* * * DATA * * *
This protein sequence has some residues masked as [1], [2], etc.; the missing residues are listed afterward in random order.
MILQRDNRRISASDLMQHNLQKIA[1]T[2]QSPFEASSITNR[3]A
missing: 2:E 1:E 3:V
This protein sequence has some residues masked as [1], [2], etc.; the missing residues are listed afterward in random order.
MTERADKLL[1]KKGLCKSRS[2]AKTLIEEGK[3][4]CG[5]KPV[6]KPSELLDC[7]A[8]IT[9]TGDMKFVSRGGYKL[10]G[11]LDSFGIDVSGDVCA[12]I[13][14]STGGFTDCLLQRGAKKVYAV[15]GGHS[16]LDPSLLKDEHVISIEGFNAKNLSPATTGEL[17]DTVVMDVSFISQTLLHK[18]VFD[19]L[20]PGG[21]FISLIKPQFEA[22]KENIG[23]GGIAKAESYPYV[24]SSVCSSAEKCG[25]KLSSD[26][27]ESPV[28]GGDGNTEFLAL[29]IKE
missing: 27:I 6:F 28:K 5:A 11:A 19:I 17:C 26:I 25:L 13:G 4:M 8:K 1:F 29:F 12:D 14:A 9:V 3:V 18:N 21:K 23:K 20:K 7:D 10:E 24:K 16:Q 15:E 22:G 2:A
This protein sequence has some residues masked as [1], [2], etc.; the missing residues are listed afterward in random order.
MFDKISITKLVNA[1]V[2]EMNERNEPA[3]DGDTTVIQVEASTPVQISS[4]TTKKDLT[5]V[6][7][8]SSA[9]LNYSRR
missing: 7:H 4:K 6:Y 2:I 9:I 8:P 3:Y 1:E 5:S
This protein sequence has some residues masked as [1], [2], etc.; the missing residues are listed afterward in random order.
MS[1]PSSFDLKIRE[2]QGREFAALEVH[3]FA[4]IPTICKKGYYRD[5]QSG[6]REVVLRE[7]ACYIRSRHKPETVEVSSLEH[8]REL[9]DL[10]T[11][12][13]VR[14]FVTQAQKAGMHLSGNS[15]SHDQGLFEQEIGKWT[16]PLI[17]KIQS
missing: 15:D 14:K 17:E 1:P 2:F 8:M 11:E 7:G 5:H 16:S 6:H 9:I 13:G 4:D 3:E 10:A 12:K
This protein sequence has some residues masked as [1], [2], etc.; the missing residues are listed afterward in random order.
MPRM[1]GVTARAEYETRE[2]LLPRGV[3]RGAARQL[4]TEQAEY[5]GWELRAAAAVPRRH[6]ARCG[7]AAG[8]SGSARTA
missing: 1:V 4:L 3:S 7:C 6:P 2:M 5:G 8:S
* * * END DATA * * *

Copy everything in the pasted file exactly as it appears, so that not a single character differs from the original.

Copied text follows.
This protein sequence has some residues masked as [1], [2], etc.; the missing residues are listed afterward in random order.
MILQRDNRRISASDLMQHNLQKIA[1]T[2]QSPFEASSITNR[3]A
missing: 2:E 1:E 3:V
This protein sequence has some residues masked as [1], [2], etc.; the missing residues are listed afterward in random order.
MTERADKLL[1]KKGLCKSRS[2]AKTLIEEGK[3][4]CG[5]KPV[6]KPSELLDC[7]A[8]IT[9]TGDMKFVSRGGYKL[10]G[11]LDSFGIDVSGDVCA[12]I[13][14]STGGFTDCLLQRGAKKVYAV[15]GGHS[16]LDPSLLKDEHVISIEGFNAKNLSPATTGEL[17]DTVVMDVSFISQTLLHK[18]VFD[19]L[20]PGG[21]FISLIKPQFEA[22]KENIG[23]GGIAKAESYPYV[24]SSVCSSAEKCG[25]KLSSD[26][27]ESPV[28]GGDGNTEFLAL[29]IKE
missing: 27:I 6:F 28:K 5:A 11:A 19:I 17:C 26:I 25:L 13:G 4:M 8:K 1:F 29:F 12:D 14:A 9:V 3:V 18:N 21:K 23:K 20:K 7:D 10:E 24:K 16:Q 15:E 22:G 2:A
This protein sequence has some residues masked as [1], [2], etc.; the missing residues are listed afterward in random order.
MFDKISITKLVNA[1]V[2]EMNERNEPA[3]DGDTTVIQVEASTPVQISS[4]TTKKDLT[5]V[6][7][8]SSA[9]LNYSRR
missing: 7:H 4:K 6:Y 2:I 9:I 8:P 3:Y 1:E 5:S
This protein sequence has some residues masked as [1], [2], etc.; the missing residues are listed afterward in random order.
MS[1]PSSFDLKIRE[2]QGREFAALEVH[3]FA[4]IPTICKKGYYRD[5]QSG[6]REVVLRE[7]ACYIRSRHKPETVEVSSLEH[8]REL[9]DL[10]T[11][12][13]VR[14]FVTQAQKAGMHLSGNS[15]SHDQGLFEQEIGKWT[16]PLI[17]KIQS
missing: 15:D 14:K 17:E 1:P 2:F 8:M 11:E 7:G 5:H 16:S 6:H 9:I 13:G 4:D 3:E 10:A 12:K
This protein sequence has some residues masked as [1], [2], etc.; the missing residues are listed afterward in random order.
MPRM[1]GVTARAEYETRE[2]LLPRGV[3]RGAARQL[4]TEQAEY[5]GWELRAAAAVPRRH[6]ARCG[7]AAG[8]SGSARTA
missing: 1:V 4:L 3:S 7:C 6:P 2:M 5:G 8:S